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Learning to write from bad writing

When I was at the Santa Barbara Writers’ Conference several years ago, I heard a couple of community college English teachers lamenting the effects of reading bad writing on their creative writing. They counseled me against teaching at that level. Right now I’m reading an awful book. Just awful. It’s a modeling memoir, and I’m reading it because I want to know what’s out there, and I want to be able to respond when an agent says, “Oh, there’s this other modeling memoir that just came out.” I’ve bought a few of these over the past several years and most of them I couldn’t stomach. I would read a chapter and then throw it away- literarally throw it away because I wanted it off my bookshelf and out of my house. I feel like I’m eating potato chips all day when I read stuff like that, and I hide it when I’m on BART because I don’t want people to think I actually LIKE reading stuff like this. (And if you’re thinking, “But wait. Didn’t you WRITE a modeling memoir? Yes, but I like to think that mine is more of a coming-of-age story set against the backdrop of the fashion industry and not modeling-centric.) But this time I’m sticking with it (and hoping it doesn’t have a negative effect on my writing) because I’m learning some lessons:

1) I’m learning the value of stating what seems obvious. This writer defines basic modeling terms and explains the details of daily modeling events that I think people really want to know. The writing isn’t good, but the informative details are. I’ll add more of those to my book.

2) I’m reminded on every page of what NOT to do in a book – pat character descriptions, meta-moments when she addresses the reader as “you,” and personal traits that make me want to smack her.

3) I’m reminded what traits make a character likable, make you want to root for her, and follow her for 300 pages: a strong will, strong convictions, a healthy self-esteem, and good moral judgment.

4) I’m reminded that trash like this gets published every day, so I shouldn’t give up anytime soon.

7 comments to Learning to write from bad writing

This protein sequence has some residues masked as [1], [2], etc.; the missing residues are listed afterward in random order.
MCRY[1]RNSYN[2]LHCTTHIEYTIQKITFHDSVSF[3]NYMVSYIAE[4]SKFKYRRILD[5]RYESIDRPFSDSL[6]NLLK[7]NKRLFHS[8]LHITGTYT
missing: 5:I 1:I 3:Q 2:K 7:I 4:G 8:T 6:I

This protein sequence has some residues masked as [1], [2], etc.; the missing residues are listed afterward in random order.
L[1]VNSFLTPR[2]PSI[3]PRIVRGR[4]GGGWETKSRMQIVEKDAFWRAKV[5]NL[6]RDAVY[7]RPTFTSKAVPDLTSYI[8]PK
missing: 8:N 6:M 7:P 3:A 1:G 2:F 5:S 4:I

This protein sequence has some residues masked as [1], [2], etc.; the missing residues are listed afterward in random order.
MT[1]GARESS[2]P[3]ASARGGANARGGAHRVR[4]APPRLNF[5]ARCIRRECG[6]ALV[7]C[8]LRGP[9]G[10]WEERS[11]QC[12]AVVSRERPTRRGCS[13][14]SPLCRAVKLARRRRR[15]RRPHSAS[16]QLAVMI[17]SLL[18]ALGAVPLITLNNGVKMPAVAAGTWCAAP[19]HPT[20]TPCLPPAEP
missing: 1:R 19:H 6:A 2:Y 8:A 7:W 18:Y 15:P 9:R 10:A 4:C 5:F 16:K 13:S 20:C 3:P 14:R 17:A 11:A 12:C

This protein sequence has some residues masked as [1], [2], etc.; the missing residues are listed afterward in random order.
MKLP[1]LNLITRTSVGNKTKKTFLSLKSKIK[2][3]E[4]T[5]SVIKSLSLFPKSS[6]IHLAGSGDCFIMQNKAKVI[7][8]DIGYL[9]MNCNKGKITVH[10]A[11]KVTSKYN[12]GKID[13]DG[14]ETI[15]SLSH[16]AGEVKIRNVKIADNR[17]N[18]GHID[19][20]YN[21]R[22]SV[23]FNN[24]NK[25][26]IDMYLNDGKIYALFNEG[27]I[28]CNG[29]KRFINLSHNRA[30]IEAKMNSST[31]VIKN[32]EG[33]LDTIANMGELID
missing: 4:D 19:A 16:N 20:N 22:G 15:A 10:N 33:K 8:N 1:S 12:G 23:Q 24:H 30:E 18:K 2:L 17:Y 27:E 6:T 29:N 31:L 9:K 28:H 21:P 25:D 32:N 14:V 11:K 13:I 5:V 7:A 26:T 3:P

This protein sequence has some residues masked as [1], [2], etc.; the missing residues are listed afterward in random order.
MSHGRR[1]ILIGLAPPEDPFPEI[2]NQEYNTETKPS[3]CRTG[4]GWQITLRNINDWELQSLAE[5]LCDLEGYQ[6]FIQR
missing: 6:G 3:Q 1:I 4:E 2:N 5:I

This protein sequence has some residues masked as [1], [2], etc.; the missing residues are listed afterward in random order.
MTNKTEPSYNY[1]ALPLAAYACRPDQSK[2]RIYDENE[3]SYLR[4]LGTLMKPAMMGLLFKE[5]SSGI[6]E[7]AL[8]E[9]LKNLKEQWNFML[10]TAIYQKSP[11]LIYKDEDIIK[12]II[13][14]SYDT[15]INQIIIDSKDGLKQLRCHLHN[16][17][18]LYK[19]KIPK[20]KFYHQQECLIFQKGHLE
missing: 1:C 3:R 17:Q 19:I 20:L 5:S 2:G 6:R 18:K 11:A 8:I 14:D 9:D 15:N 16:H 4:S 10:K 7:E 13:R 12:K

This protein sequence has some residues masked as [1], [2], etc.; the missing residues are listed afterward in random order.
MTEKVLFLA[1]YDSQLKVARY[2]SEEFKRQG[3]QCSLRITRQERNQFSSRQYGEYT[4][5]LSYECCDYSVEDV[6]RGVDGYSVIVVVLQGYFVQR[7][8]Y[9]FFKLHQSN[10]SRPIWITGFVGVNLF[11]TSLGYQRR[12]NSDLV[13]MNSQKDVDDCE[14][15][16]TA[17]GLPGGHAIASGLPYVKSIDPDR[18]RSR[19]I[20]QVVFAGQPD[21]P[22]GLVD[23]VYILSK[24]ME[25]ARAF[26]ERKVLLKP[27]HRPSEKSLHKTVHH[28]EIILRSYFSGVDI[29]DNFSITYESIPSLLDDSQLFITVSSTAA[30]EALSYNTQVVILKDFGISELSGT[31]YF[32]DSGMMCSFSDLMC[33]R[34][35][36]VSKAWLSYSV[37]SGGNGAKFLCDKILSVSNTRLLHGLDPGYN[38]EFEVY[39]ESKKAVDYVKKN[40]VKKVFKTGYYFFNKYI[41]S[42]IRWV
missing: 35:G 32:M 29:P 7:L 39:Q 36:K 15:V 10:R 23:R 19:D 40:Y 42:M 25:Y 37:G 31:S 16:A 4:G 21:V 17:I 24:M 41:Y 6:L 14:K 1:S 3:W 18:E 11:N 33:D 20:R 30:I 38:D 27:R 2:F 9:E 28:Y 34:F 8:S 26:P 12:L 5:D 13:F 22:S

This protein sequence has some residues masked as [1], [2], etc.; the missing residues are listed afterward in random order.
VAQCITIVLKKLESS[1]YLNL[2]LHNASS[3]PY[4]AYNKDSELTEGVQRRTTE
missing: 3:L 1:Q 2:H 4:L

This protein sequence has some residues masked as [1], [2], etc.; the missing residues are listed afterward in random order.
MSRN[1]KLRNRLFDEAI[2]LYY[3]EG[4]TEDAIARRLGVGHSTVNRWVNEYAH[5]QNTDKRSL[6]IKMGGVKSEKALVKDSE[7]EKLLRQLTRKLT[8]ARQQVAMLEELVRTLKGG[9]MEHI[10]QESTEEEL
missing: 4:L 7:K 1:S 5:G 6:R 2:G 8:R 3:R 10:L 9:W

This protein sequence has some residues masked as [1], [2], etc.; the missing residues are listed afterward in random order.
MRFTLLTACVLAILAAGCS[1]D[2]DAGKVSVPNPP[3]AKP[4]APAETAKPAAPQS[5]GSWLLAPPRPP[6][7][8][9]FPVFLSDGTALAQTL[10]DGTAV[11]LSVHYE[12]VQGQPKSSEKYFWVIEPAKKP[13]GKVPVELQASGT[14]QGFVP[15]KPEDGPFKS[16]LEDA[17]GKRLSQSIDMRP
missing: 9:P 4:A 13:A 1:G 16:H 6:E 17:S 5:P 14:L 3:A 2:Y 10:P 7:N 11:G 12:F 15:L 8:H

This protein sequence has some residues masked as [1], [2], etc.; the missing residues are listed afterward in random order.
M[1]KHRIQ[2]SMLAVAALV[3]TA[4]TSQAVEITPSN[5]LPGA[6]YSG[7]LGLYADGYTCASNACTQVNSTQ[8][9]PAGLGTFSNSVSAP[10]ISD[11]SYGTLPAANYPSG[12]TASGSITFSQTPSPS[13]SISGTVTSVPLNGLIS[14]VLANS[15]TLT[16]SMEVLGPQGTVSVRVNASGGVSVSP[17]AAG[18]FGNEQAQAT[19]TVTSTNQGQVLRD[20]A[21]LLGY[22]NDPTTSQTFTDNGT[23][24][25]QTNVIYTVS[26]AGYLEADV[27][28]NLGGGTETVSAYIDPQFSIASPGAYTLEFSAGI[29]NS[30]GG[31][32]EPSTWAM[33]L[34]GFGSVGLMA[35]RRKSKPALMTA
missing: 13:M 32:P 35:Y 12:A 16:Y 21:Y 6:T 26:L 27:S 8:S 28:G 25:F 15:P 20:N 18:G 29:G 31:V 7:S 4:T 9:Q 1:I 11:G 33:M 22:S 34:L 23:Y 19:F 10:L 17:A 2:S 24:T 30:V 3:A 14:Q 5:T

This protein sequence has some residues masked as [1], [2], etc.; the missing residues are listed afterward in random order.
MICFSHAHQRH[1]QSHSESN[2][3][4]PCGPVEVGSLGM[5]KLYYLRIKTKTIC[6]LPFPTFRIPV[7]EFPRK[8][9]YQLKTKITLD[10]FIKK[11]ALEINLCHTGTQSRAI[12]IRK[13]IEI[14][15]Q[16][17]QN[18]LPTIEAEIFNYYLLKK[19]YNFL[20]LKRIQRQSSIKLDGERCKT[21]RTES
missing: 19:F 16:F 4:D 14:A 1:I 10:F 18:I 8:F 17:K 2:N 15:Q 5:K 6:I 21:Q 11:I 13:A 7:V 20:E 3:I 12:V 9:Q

• Yeah, I actually think you can learn a lot from bad writing — but I wouldn't seek it out in order to learn from it, you know? (Because you can learn more from good writing than bad.) But it's one way to not feel so bad about reading (or in your case, having to read, in order to stay informed) a bad book.

    I read a couple bad ones myself this weekend, but it only further motivates me to write a good one. And yeah, your reason #4? That's always a HUGE booster for me. 😛

  • I definitely don't want to read more books like this than I have to, but I am glad I forced myself to read this one. It taught me some valuable lessons. And now I am VERY excited to read An Education, of which I have very high expectations!

  • Meghan–Thanks for sharing this. I think your pointers are right on target. I am including this post as part of my Friday Link Love post.

    Great work. Thanks!

  • Thanks for the mention, Jon Paul. I will check out your links!

  • Great point. I always find good writing makes me want to go and write – but bad writing does too! It makes me go back to my own work and examine it more closely – and also prods me to make better use of my material.

  • Now that I'm tryign to go pro with my writing, I try to finish whatever I start reading. I don't think bad writing will make your writing worse. But it's so much easier to see what's wrong than to see what's right. I think if I make a long enough list of wrong things and avoid them, then there will be little room for error!

  • Dirtywhitecandy and Claire – I find that the page turners teach me lessons about plot and story arc, but I decided a couple of years ago that I'm no longer going to read books that I don't like (the one I read last week was an exception since it was for research). I've decided I'm okay now with putting a book down halfway through if I'm really bored, rather than forcing myself to finish it. Life is too short 🙂